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Reimagined Merchant of Venice is a Thrilling Success

Tracy-Ann Oberman (Shylock) with protesters. Photo courtesy of Mark Brenner © RSC.

The Merchant of Venice 1936, The RSC Swan Theatre, until 7 October 2023 then touring, returning to the Swan from 24 January to 10 February 2024.

Review by Charles Barker

Reimagined, reworked, retitled: This version of Shakespeare’s Merchant of Venice is truly remarkable.

The Jewish money-lender Shylock is a woman; Antonio, who faces losing a pound of flesh, is a Jew-hating fascist; Portia, impossibly posh and glamorous, must be based on Diana Mitford, the wife of Oswald Mosley, leader of the British Union of Fascists in the years leading up to the Second World War.

The reworking doesn’t end there. This Merchant plies her trade not in Venice, but in the London of 1936 – hence the title – when Hitler-admiring Mosley was spreading his brand of hate. And the context is the famous Battle of Cable Street, when 5,000 marching black-shirted fascists were sent packing by a unique alliance of tens of thousands of local people, trade unionists, socialists and Jewish groups.

This reimagining of a complex play which explores issues such as intolerance, prejudice and mercy, was developed by director Brigid Larmour and Tracy-Ann Oberman, who also plays Shylock – and it’s a thrilling success.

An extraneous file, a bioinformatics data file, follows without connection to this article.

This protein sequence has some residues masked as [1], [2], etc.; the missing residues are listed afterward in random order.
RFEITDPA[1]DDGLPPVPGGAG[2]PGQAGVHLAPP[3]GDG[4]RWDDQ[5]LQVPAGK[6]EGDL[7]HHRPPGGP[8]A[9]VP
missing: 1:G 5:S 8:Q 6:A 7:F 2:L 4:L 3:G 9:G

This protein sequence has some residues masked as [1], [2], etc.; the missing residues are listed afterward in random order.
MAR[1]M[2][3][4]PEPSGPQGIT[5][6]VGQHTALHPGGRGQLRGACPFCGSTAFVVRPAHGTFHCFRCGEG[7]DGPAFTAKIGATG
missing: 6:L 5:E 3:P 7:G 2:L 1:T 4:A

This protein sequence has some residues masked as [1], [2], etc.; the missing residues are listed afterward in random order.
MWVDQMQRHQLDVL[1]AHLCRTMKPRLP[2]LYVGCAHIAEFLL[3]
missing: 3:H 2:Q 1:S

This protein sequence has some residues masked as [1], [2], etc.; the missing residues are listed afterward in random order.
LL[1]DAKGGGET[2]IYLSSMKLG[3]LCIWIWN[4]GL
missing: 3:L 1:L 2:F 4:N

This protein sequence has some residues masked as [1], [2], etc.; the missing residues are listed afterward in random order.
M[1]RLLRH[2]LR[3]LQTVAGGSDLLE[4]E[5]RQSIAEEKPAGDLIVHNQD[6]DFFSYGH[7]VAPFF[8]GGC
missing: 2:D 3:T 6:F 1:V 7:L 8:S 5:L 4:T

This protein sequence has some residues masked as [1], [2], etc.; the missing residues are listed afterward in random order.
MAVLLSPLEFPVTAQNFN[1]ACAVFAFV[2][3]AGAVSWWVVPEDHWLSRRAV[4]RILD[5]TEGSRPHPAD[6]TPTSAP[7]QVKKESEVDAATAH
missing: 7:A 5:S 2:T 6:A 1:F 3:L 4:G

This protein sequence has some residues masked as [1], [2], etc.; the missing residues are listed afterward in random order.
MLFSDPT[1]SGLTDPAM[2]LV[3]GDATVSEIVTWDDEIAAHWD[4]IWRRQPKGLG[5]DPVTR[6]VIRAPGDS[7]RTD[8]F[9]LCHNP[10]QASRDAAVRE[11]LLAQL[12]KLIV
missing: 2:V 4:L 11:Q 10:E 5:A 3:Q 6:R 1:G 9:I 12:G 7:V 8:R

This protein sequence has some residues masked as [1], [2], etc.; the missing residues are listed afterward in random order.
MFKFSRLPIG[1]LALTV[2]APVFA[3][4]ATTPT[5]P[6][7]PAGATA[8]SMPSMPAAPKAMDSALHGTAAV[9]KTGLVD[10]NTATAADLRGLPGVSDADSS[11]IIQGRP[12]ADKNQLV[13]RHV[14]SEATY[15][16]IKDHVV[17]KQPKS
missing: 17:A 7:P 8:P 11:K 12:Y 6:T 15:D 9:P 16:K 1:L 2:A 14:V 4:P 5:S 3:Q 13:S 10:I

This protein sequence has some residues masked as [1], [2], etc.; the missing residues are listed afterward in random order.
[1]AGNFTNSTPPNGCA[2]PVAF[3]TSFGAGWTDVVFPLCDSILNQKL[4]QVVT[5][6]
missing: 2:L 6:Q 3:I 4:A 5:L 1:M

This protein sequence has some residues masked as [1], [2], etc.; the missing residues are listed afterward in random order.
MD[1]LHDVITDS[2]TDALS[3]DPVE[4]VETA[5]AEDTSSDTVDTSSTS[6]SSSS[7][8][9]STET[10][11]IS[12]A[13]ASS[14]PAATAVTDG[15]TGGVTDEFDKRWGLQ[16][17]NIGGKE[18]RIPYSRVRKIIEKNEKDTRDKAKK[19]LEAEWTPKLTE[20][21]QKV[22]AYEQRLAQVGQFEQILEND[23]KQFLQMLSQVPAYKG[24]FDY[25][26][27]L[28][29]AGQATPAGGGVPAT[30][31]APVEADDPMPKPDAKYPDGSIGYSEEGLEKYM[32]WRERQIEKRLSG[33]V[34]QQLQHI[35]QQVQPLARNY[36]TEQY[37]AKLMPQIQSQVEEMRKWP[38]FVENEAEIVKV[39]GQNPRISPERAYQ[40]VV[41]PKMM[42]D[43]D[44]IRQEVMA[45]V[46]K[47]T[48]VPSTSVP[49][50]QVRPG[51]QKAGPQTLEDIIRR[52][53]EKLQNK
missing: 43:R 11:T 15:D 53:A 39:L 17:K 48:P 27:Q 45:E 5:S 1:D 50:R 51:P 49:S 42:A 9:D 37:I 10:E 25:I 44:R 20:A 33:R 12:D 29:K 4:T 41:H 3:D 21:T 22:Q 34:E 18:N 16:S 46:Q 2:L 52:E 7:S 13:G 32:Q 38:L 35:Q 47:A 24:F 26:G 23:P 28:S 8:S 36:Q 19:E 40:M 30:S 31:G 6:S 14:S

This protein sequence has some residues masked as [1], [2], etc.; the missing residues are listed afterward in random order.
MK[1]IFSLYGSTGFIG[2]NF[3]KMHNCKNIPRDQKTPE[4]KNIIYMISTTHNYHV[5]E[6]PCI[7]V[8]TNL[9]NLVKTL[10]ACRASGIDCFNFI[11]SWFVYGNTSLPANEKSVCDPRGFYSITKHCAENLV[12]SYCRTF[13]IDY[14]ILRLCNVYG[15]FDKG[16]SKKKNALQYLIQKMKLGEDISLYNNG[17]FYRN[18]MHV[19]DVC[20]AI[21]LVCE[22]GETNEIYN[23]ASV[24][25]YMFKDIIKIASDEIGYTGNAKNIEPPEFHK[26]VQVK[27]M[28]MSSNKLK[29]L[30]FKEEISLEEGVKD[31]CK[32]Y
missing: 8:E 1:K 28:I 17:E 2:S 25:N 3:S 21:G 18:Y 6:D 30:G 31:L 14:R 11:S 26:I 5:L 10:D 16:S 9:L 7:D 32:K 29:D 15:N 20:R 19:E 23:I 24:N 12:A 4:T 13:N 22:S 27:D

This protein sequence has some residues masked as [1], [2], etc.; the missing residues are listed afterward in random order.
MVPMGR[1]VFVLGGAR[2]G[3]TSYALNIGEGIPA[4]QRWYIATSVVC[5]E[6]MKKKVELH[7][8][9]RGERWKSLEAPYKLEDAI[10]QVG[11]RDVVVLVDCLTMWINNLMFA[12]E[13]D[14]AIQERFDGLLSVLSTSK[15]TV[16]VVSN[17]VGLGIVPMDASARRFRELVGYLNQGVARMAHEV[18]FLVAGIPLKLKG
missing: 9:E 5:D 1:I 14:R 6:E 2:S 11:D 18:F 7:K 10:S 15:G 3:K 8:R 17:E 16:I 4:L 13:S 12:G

Tracy-Ann Oberman (Shylock) and other cast members. Photo courtesy of Mark Brenner © RSC.

Having Shylock as a woman is an inspired idea, especially when Oberman plays the part so brilliantly, creating a completely believable combination of ruthless moneylender, protective mother, and vulnerable woman. We can feel the hurt when her tormentors despise her as “The Jew”, denying her any shred of humanity.

Her drive for revenge fails and she’s left a broken woman, forced to give up her religion and betrayed by her daughter.

That’s not the only great performance. The cast are all superb but Raymond Coulthard is outstanding as Antonio. Again, he’s completely believable as a man who displays great friendship in the most difficult circumstances, and can face death with dignity, and yet treats Shylock with utter contempt, simply because she’s a Jew.

He proves his versatility by lightening the mood with a great comic turn as Arragon, one of Portia’s failed suitors.

Hannah Morrish plays Portia with icy superiority and manages also to convince as the lawyer who saves Antonio and condemns Shylock to failure.

The set is simple: Newsreel footage and clever use of backdrops remind us of the hatred which erupted on to the streets of London in 1936, a grim echo of the hatred being revealed on the stage.

But for this reworked production, Larmour and Oberman have one last twist up their sleeve, and it’s a good one. You’ll have to see it for yourself, but after all the bile that’s been spilled on stage, it sends you on your way smiling and perhaps even a little inspired.


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